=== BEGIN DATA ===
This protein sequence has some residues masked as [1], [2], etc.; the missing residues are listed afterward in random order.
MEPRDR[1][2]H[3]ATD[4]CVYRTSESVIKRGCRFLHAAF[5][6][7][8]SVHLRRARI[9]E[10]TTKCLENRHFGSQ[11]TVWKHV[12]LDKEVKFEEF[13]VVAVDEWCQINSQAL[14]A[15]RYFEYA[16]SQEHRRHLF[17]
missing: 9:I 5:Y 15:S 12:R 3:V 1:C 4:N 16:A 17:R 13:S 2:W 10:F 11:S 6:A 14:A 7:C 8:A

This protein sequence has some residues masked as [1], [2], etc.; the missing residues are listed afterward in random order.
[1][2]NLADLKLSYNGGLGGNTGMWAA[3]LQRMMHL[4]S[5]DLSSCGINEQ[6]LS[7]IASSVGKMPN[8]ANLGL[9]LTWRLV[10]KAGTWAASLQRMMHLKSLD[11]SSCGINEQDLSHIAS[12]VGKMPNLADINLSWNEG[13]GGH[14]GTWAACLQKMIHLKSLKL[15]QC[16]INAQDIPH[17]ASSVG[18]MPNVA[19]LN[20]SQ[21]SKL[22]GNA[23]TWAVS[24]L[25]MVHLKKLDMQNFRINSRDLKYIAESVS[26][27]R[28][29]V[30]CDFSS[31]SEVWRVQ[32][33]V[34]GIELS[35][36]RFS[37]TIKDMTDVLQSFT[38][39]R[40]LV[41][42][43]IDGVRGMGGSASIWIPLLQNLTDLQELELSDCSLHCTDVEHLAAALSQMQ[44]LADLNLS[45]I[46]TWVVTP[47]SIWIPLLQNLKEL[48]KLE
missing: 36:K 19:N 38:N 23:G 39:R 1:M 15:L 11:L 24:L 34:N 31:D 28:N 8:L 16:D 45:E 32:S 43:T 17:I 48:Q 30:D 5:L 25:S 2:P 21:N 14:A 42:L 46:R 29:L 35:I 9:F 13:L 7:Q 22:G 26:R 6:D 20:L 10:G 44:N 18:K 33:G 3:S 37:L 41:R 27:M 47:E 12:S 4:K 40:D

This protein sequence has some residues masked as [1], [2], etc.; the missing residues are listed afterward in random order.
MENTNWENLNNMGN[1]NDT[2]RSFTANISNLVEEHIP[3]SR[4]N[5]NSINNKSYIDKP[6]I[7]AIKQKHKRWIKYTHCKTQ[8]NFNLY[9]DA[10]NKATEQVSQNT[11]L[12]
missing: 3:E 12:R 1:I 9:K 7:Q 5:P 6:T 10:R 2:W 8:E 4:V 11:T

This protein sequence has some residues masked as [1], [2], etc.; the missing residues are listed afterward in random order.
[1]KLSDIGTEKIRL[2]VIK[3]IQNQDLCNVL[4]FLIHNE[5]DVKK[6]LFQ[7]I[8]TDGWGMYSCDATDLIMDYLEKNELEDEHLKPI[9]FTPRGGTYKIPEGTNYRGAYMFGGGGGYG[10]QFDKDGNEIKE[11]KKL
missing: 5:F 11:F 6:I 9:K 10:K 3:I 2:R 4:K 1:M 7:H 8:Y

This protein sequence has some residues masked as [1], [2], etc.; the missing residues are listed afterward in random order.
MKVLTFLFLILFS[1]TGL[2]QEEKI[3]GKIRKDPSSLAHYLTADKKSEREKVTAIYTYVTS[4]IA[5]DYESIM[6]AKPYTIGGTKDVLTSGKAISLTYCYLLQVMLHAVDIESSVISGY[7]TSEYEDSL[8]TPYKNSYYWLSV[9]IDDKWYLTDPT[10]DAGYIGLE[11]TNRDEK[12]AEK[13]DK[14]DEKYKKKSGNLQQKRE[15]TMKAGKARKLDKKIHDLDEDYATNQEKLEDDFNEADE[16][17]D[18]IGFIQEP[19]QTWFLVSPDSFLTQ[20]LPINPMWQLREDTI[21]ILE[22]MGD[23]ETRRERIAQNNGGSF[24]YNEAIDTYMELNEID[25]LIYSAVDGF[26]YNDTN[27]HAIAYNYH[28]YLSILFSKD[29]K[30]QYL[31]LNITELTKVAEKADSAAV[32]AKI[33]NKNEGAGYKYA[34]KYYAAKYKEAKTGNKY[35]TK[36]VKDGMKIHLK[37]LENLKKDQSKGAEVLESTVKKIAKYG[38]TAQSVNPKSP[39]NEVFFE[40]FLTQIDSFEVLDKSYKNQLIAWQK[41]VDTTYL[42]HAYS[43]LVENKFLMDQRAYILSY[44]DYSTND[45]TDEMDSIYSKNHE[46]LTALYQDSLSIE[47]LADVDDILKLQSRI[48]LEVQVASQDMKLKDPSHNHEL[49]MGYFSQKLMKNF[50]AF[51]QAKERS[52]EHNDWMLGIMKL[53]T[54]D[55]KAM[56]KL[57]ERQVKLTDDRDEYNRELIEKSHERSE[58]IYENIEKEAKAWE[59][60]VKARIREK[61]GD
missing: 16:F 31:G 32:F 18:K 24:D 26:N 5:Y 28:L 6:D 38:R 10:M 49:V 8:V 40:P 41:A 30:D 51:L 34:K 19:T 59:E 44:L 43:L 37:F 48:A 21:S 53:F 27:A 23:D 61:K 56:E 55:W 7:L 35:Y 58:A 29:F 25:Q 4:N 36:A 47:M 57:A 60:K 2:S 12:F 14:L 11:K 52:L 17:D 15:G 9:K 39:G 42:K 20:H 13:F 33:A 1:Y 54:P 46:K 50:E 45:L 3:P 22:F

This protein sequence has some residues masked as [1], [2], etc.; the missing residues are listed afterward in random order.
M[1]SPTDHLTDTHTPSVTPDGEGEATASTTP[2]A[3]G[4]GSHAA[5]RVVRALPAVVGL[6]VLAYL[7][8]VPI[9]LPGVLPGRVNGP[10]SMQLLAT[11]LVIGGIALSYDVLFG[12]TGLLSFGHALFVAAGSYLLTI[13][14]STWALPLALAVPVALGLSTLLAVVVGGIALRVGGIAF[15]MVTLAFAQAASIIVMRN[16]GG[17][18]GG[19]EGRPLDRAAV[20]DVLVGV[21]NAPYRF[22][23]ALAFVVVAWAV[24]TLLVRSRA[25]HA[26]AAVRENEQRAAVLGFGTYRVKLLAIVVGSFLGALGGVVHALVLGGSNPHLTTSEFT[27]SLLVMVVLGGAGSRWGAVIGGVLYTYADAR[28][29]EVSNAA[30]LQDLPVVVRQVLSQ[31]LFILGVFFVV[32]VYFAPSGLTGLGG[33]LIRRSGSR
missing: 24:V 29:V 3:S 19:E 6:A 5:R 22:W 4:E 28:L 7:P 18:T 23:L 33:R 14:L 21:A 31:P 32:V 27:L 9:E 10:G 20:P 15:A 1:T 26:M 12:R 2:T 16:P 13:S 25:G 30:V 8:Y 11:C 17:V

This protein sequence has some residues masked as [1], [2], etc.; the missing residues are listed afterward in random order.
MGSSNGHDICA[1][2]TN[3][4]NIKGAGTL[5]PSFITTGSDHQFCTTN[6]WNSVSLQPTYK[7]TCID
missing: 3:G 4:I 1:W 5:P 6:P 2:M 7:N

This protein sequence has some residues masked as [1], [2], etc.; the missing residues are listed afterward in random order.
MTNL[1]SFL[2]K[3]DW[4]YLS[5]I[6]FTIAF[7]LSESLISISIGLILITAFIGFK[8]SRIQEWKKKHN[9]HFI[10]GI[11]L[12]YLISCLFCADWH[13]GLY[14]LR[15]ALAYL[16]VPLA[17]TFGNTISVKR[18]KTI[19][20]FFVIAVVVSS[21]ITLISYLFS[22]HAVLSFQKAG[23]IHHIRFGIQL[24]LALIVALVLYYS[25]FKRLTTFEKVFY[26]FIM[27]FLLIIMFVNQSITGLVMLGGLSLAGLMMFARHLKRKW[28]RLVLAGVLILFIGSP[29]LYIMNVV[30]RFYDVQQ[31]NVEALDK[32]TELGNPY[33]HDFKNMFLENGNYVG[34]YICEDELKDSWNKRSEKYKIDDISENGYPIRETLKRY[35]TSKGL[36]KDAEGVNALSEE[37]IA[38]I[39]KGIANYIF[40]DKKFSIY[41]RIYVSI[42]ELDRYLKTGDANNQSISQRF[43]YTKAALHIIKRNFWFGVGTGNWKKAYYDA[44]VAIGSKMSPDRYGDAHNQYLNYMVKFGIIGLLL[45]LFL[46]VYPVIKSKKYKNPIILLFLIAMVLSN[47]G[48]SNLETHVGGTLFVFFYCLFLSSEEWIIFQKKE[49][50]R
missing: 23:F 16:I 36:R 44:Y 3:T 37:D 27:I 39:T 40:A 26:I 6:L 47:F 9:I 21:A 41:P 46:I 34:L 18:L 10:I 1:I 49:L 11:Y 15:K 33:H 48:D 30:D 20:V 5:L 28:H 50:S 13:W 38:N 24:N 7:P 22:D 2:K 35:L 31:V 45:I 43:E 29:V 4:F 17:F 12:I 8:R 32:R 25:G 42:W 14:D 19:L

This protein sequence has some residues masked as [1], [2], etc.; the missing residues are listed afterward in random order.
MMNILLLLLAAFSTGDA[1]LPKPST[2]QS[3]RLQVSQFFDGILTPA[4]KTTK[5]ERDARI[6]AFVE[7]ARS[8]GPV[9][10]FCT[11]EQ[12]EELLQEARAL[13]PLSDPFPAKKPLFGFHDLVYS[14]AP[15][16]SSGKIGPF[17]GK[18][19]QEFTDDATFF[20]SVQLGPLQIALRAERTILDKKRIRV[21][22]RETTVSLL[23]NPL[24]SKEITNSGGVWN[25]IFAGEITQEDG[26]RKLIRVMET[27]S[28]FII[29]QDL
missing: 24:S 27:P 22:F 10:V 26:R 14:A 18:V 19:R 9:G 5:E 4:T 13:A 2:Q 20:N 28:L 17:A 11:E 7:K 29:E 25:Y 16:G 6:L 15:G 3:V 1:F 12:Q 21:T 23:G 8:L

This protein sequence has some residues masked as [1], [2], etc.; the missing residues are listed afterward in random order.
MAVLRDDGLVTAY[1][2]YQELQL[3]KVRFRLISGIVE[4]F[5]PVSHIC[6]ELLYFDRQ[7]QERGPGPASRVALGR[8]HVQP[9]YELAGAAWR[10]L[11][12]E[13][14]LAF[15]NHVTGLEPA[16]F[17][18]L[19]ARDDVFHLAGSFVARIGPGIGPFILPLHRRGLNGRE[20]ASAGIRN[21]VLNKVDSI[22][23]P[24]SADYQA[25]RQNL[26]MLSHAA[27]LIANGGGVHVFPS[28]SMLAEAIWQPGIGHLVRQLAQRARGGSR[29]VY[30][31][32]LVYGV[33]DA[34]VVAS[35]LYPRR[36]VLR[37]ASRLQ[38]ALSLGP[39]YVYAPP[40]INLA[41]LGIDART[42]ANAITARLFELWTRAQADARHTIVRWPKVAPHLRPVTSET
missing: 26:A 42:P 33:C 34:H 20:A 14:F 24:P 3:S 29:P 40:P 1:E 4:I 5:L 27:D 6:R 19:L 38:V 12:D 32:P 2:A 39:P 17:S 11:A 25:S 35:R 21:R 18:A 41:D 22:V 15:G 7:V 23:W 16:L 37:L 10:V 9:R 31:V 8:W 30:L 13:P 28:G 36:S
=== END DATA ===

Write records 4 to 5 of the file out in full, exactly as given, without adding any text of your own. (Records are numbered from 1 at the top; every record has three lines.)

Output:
This protein sequence has some residues masked as [1], [2], etc.; the missing residues are listed afterward in random order.
[1]KLSDIGTEKIRL[2]VIK[3]IQNQDLCNVL[4]FLIHNE[5]DVKK[6]LFQ[7]I[8]TDGWGMYSCDATDLIMDYLEKNELEDEHLKPI[9]FTPRGGTYKIPEGTNYRGAYMFGGGGGYG[10]QFDKDGNEIKE[11]KKL
missing: 5:F 11:F 6:I 9:K 10:K 3:I 2:R 4:K 1:M 7:H 8:Y

This protein sequence has some residues masked as [1], [2], etc.; the missing residues are listed afterward in random order.
MKVLTFLFLILFS[1]TGL[2]QEEKI[3]GKIRKDPSSLAHYLTADKKSEREKVTAIYTYVTS[4]IA[5]DYESIM[6]AKPYTIGGTKDVLTSGKAISLTYCYLLQVMLHAVDIESSVISGY[7]TSEYEDSL[8]TPYKNSYYWLSV[9]IDDKWYLTDPT[10]DAGYIGLE[11]TNRDEK[12]AEK[13]DK[14]DEKYKKKSGNLQQKRE[15]TMKAGKARKLDKKIHDLDEDYATNQEKLEDDFNEADE[16][17]D[18]IGFIQEP[19]QTWFLVSPDSFLTQ[20]LPINPMWQLREDTI[21]ILE[22]MGD[23]ETRRERIAQNNGGSF[24]YNEAIDTYMELNEID[25]LIYSAVDGF[26]YNDTN[27]HAIAYNYH[28]YLSILFSKD[29]K[30]QYL[31]LNITELTKVAEKADSAAV[32]AKI[33]NKNEGAGYKYA[34]KYYAAKYKEAKTGNKY[35]TK[36]VKDGMKIHLK[37]LENLKKDQSKGAEVLESTVKKIAKYG[38]TAQSVNPKSP[39]NEVFFE[40]FLTQIDSFEVLDKSYKNQLIAWQK[41]VDTTYL[42]HAYS[43]LVENKFLMDQRAYILSY[44]DYSTND[45]TDEMDSIYSKNHE[46]LTALYQDSLSIE[47]LADVDDILKLQSRI[48]LEVQVASQDMKLKDPSHNHEL[49]MGYFSQKLMKNF[50]AF[51]QAKERS[52]EHNDWMLGIMKL[53]T[54]D[55]KAM[56]KL[57]ERQVKLTDDRDEYNRELIEKSHERSE[58]IYENIEKEAKAWE[59][60]VKARIREK[61]GD
missing: 16:F 31:G 32:F 18:K 24:D 26:N 5:Y 28:L 6:D 38:R 10:M 49:V 8:V 40:P 41:A 30:D 51:L 34:K 19:T 59:E 44:L 43:L 37:F 48:A 21:S 53:F 27:A 23:D 61:K 56:E 55:W 7:L 35:Y 58:A 29:F 25:Q 4:N 36:A 47:M 57:A 60:K 2:S 12:F 14:L 11:K 52:L 17:D 15:G 9:K 39:G 42:K 20:H 13:F 33:A 1:Y 54:P 46:K 50:E 45:L 3:P 22:F